The gift of the movie Shame is the clear and brutal exposition of a path deeply hidden yet commonly taken, the path of sexual addiction.
At its heart, sexual addiction shares with all addictions the expropriation of an instinct, in this case the sexual instinct. Other addictions, such as food and chemical dependency, are more associated with the hunger instinct. Addiction numbs, soothes and keeps at bay the underlying challenges of self-knowledge, self-acceptance, integration, and true intimacy.
The sexual instinct, fully wrestled with and realized in maturity, brings in its wake bonding, union, love and new life. In addiction the sexual instinct is choked into compulsive release, offering little more than deepening alienation under the ever-present shadow of death.
The storyline of the movie gives us little history, but enough to know that life lived must be kept at bay, frozen and unprocessed. Human contact—seemingly at its most intimate in the sexual act—must be completely devoid of connection and feeling. Sex is completely severed from even a hint of love. The slightest hint of feeling renders the phallus flaccid, plunged into yet deeper shame.
And with shame comes the opportunity to be with the pain, to find the tearful circuits to emotional release, to begin to melt the frozen islands of fragmented self. But, as with all paths, sometimes the shock and pain of knowing the truth, and feeling it fully, sends us back into addictive behaviors and release, the wheel of groundhog days. Though this repetitive cycle appears to offer little resolution, in actuality, it allows us to engage in a truly instinctual/spiritual process, as we return to accrue more energy in the form of frustration and discontent, energy that one day will help us awaken and realize that we no longer need to stay on that wheel. We are fully prepared then to step beyond the path of shame into deeper connection and fulfillment.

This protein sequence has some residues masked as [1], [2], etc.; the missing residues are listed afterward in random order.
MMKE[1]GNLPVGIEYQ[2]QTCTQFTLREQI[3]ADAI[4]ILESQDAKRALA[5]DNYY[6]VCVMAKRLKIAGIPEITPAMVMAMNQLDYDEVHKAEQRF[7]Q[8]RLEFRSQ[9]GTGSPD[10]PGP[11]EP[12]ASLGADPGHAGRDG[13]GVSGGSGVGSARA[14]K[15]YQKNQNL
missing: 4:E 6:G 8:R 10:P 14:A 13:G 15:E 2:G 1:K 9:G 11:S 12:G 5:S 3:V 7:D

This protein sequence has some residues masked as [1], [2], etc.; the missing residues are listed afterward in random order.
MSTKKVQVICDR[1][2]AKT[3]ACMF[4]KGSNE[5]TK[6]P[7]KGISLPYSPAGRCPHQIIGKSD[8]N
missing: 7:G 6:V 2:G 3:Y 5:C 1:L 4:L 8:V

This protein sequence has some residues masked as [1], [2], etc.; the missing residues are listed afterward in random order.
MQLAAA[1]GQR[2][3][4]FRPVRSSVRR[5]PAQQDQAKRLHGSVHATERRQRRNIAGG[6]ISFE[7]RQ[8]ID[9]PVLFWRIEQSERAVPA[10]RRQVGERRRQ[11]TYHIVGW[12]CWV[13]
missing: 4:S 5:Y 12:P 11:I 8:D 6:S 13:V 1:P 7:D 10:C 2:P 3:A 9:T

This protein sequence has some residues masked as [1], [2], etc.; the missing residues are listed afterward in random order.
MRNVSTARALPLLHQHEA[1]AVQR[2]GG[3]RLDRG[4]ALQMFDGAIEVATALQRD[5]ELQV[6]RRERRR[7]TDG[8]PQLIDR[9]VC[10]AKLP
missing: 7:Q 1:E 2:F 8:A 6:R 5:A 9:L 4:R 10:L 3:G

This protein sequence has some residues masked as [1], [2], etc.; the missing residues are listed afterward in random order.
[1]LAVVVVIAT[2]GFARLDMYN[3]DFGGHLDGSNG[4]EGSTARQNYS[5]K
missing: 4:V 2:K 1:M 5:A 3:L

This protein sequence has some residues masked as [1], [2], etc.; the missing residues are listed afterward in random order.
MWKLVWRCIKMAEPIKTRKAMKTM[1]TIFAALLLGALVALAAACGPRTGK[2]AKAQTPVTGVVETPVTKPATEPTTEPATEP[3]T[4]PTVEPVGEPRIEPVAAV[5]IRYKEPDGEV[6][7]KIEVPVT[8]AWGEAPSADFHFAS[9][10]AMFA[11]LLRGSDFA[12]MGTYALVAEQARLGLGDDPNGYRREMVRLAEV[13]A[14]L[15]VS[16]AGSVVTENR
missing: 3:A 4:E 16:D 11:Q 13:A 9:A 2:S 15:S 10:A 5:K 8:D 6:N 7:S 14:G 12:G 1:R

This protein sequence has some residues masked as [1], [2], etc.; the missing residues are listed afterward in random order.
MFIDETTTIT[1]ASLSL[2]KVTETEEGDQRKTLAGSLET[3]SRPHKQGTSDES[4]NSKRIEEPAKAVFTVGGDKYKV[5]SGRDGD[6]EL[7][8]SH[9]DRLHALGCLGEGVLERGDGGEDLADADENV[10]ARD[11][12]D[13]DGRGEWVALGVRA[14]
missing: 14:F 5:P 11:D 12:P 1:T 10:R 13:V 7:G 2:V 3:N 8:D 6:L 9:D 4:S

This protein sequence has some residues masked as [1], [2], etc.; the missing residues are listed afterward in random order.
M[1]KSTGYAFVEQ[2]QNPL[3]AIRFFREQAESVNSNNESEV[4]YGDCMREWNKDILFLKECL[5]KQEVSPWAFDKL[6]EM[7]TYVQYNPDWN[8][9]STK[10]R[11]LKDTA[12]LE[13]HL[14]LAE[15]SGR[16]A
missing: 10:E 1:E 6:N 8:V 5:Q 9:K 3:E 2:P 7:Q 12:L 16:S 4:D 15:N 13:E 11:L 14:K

The movie leaves us hanging, in an unresolved land with some painful truths revealed and many still deeply hidden. It leaves us uncomfortable, confronted with accepting the fact that we all face addiction of some sort in our lives, as well as some sort of shame.
Though addiction comes in many guises, at its core it nonetheless asks us to face the same things within ourselves as the protagonist in Shame is asked to face within himself: the uncomfortable truth.
Can we enter that land of truth? What do we stay addicted to that keeps us from not only facing our deepest pain but from going deeper into where it is instinctually guiding us? Can we allow ourselves to accept that in facing our truths we really will step onto a path of change? Can we bear the tension of that journey of change that seeks to lead us to true union?
Lift the veil of shame and see what’s beneath it. The ultimate realization is that we’re all on the same path; we’re all beings on our way to dying. Choosing addictions equals choosing attachments. How long do we really need to hold onto them? How long do we need to keep at bay the real truths of who we are, the truths of our lives lived and the truth of our lives yet to be lived? Can we stay open to our fullest potential—fulfillment in a life we can’t hold onto anyway? Because we do have to die.
The real question is: How do we want to live?
And the real crux of sex and love is: Can we allow ourselves to fully open to love in a life that will one day end? Can we join the spirit of love and fully merge with another human being? Can we love someone who may leave us and someone who surely is going to die? If love is spirit and sex is matter—which is transitory—can we allow ourselves to drop all addictions and attachments, and all our shame too, and truly merge the two?
Full union of spirit and matter is letting love in. There is no shame in that.
Chuck, with love and thanks for some expert editing by Jan.